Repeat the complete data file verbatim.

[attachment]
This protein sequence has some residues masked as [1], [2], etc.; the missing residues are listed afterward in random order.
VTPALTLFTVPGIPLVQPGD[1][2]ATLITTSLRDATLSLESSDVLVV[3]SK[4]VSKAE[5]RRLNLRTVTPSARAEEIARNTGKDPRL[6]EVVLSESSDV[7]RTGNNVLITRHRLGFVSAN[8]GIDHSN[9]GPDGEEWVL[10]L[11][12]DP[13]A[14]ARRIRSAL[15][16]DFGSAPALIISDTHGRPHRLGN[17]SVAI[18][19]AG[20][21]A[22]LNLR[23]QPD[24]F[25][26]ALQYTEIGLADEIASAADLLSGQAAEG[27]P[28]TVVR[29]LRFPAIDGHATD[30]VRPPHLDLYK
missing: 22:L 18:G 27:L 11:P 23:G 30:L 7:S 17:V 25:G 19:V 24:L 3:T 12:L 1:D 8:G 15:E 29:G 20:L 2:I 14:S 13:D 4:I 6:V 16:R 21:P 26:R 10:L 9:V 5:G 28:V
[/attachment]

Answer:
This protein sequence has some residues masked as [1], [2], etc.; the missing residues are listed afterward in random order.
VTPALTLFTVPGIPLVQPGD[1][2]ATLITTSLRDATLSLESSDVLVV[3]SK[4]VSKAE[5]RRLNLRTVTPSARAEEIARNTGKDPRL[6]EVVLSESSDV[7]RTGNNVLITRHRLGFVSAN[8]GIDHSN[9]GPDGEEWVL[10]L[11][12]DP[13]A[14]ARRIRSAL[15][16]DFGSAPALIISDTHGRPHRLGN[17]SVAI[18][19]AG[20][21]A[22]LNLR[23]QPD[24]F[25][26]ALQYTEIGLADEIASAADLLSGQAAEG[27]P[28]TVVR[29]LRFPAIDGHATD[30]VRPPHLDLYK
missing: 22:L 18:G 27:L 11:P 23:G 30:L 7:S 17:V 25:G 19:V 24:L 3:T 12:L 1:D 8:G 15:E 29:G 20:L 2:I 14:S 13:D 4:I 6:V 16:R 21:P 26:R 10:L 9:V 5:G 28:V